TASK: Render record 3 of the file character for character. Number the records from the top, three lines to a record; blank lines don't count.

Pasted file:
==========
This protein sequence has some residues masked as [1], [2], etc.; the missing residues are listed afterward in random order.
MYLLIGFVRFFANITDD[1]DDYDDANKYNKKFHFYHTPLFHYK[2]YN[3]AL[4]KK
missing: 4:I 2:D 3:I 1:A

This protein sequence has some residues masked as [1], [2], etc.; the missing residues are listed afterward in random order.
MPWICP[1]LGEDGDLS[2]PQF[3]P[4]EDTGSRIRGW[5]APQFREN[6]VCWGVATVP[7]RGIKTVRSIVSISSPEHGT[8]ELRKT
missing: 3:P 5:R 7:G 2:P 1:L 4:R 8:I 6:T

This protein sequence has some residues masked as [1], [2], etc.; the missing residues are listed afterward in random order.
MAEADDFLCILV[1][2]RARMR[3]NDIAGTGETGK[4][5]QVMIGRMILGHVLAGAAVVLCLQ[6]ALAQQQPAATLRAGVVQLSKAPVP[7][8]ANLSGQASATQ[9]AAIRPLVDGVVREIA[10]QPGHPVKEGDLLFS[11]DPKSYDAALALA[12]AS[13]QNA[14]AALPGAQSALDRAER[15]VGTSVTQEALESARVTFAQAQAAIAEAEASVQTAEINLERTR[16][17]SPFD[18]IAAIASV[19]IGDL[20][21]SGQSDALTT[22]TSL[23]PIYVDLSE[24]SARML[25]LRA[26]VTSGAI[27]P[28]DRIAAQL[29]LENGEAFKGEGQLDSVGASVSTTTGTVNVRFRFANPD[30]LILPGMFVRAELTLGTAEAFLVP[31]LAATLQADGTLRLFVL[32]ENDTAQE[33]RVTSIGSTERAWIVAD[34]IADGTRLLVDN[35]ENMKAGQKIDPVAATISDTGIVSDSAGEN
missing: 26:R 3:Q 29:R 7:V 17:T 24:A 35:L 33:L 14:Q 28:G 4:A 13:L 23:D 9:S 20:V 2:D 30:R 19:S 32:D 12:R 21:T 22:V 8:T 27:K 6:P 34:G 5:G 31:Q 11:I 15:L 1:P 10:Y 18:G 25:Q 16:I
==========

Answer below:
This protein sequence has some residues masked as [1], [2], etc.; the missing residues are listed afterward in random order.
MAEADDFLCILV[1][2]RARMR[3]NDIAGTGETGK[4][5]QVMIGRMILGHVLAGAAVVLCLQ[6]ALAQQQPAATLRAGVVQLSKAPVP[7][8]ANLSGQASATQ[9]AAIRPLVDGVVREIA[10]QPGHPVKEGDLLFS[11]DPKSYDAALALA[12]AS[13]QNA[14]AALPGAQSALDRAER[15]VGTSVTQEALESARVTFAQAQAAIAEAEASVQTAEINLERTR[16][17]SPFD[18]IAAIASV[19]IGDL[20][21]SGQSDALTT[22]TSL[23]PIYVDLSE[24]SARML[25]LRA[26]VTSGAI[27]P[28]DRIAAQL[29]LENGEAFKGEGQLDSVGASVSTTTGTVNVRFRFANPD[30]LILPGMFVRAELTLGTAEAFLVP[31]LAATLQADGTLRLFVL[32]ENDTAQE[33]RVTSIGSTERAWIVAD[34]IADGTRLLVDN[35]ENMKAGQKIDPVAATISDTGIVSDSAGEN
missing: 26:R 3:Q 29:R 7:V 17:T 24:A 35:L 33:L 14:Q 28:G 4:A 13:L 23:D 9:S 20:V 2:D 30:R 19:S 32:D 12:R 21:T 22:V 8:T 27:K 6:P 34:G 5:G 31:Q 11:I 15:L 1:P 10:Y 18:G 25:Q 16:I